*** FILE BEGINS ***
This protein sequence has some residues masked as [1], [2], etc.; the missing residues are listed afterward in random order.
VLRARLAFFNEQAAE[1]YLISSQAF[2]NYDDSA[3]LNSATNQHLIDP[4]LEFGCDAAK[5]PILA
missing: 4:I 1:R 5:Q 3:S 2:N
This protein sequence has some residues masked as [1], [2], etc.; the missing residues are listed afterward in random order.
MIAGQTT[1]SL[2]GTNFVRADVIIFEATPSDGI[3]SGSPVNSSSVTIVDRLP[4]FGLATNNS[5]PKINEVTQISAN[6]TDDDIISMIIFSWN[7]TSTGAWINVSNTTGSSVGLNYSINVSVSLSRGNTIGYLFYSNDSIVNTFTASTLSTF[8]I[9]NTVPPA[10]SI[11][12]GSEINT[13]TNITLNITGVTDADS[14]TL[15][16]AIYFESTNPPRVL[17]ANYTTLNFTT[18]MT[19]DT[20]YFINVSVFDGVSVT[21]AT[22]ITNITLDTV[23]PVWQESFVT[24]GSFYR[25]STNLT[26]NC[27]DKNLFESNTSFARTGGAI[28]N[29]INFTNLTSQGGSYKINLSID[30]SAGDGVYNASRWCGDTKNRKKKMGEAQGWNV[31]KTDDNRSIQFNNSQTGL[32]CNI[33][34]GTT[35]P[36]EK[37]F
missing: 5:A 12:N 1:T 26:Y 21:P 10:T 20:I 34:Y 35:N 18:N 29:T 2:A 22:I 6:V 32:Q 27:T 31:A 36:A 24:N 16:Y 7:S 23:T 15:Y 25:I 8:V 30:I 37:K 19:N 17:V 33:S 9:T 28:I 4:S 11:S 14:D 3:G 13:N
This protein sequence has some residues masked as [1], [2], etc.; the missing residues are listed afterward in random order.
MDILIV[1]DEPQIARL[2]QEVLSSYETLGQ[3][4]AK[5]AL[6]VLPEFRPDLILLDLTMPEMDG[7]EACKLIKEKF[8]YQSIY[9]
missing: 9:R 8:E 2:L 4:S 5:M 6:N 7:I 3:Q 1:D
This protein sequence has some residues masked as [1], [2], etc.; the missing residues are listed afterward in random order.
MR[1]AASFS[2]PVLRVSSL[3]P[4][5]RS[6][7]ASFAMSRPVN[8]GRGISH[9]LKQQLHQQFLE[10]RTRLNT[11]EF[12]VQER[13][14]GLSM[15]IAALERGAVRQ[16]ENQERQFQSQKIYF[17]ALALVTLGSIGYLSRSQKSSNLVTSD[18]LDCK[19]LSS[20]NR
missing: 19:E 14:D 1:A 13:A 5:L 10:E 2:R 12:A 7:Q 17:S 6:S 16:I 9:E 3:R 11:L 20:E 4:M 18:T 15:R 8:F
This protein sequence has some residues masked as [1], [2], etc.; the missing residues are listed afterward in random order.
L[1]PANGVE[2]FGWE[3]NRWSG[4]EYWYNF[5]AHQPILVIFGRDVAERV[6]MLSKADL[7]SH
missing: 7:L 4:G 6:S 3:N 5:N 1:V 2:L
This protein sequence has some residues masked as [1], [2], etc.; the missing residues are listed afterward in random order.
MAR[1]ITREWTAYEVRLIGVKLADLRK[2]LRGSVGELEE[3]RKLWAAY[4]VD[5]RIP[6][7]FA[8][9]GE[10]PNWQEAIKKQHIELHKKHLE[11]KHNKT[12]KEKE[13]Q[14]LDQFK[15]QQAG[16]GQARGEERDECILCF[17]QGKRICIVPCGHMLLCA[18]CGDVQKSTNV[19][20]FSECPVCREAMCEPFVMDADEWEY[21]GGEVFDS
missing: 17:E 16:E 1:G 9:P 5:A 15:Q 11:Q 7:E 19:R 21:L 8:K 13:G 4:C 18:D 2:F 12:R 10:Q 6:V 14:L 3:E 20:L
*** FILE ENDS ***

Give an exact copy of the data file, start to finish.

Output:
This protein sequence has some residues masked as [1], [2], etc.; the missing residues are listed afterward in random order.
VLRARLAFFNEQAAE[1]YLISSQAF[2]NYDDSA[3]LNSATNQHLIDP[4]LEFGCDAAK[5]PILA
missing: 4:I 1:R 5:Q 3:S 2:N
This protein sequence has some residues masked as [1], [2], etc.; the missing residues are listed afterward in random order.
MIAGQTT[1]SL[2]GTNFVRADVIIFEATPSDGI[3]SGSPVNSSSVTIVDRLP[4]FGLATNNS[5]PKINEVTQISAN[6]TDDDIISMIIFSWN[7]TSTGAWINVSNTTGSSVGLNYSINVSVSLSRGNTIGYLFYSNDSIVNTFTASTLSTF[8]I[9]NTVPPA[10]SI[11][12]GSEINT[13]TNITLNITGVTDADS[14]TL[15][16]AIYFESTNPPRVL[17]ANYTTLNFTT[18]MT[19]DT[20]YFINVSVFDGVSVT[21]AT[22]ITNITLDTV[23]PVWQESFVT[24]GSFYR[25]STNLT[26]NC[27]DKNLFESNTSFARTGGAI[28]N[29]INFTNLTSQGGSYKINLSID[30]SAGDGVYNASRWCGDTKNRKKKMGEAQGWNV[31]KTDDNRSIQFNNSQTGL[32]CNI[33][34]GTT[35]P[36]EK[37]F
missing: 5:A 12:N 1:T 26:Y 21:P 10:T 20:I 34:Y 35:N 18:N 29:T 2:A 22:I 6:V 32:Q 27:T 31:A 36:A 24:N 16:Y 7:S 23:T 15:Y 25:I 8:V 30:I 37:K 19:N 17:V 33:S 9:T 28:I 4:S 11:S 14:D 3:G 13:N
This protein sequence has some residues masked as [1], [2], etc.; the missing residues are listed afterward in random order.
MDILIV[1]DEPQIARL[2]QEVLSSYETLGQ[3][4]AK[5]AL[6]VLPEFRPDLILLDLTMPEMDG[7]EACKLIKEKF[8]YQSIY[9]
missing: 9:R 8:E 2:L 4:S 5:M 6:N 7:I 3:Q 1:D
This protein sequence has some residues masked as [1], [2], etc.; the missing residues are listed afterward in random order.
MR[1]AASFS[2]PVLRVSSL[3]P[4][5]RS[6][7]ASFAMSRPVN[8]GRGISH[9]LKQQLHQQFLE[10]RTRLNT[11]EF[12]VQER[13][14]GLSM[15]IAALERGAVRQ[16]ENQERQFQSQKIYF[17]ALALVTLGSIGYLSRSQKSSNLVTSD[18]LDCK[19]LSS[20]NR
missing: 19:E 14:D 1:A 13:A 5:L 10:E 2:R 12:A 7:Q 17:S 6:S 16:I 9:E 3:R 11:L 20:E 4:M 18:T 15:R 8:F
This protein sequence has some residues masked as [1], [2], etc.; the missing residues are listed afterward in random order.
L[1]PANGVE[2]FGWE[3]NRWSG[4]EYWYNF[5]AHQPILVIFGRDVAERV[6]MLSKADL[7]SH
missing: 7:L 4:G 6:S 3:N 5:N 1:V 2:L
This protein sequence has some residues masked as [1], [2], etc.; the missing residues are listed afterward in random order.
MAR[1]ITREWTAYEVRLIGVKLADLRK[2]LRGSVGELEE[3]RKLWAAY[4]VD[5]RIP[6][7]FA[8][9]GE[10]PNWQEAIKKQHIELHKKHLE[11]KHNKT[12]KEKE[13]Q[14]LDQFK[15]QQAG[16]GQARGEERDECILCF[17]QGKRICIVPCGHMLLCA[18]CGDVQKSTNV[19][20]FSECPVCREAMCEPFVMDADEWEY[21]GGEVFDS
missing: 17:E 16:E 1:G 9:P 5:A 15:Q 11:Q 7:E 19:R 21:L 8:K 13:G 4:C 18:D 2:F 12:R 10:Q 6:V 14:L 3:E 20:L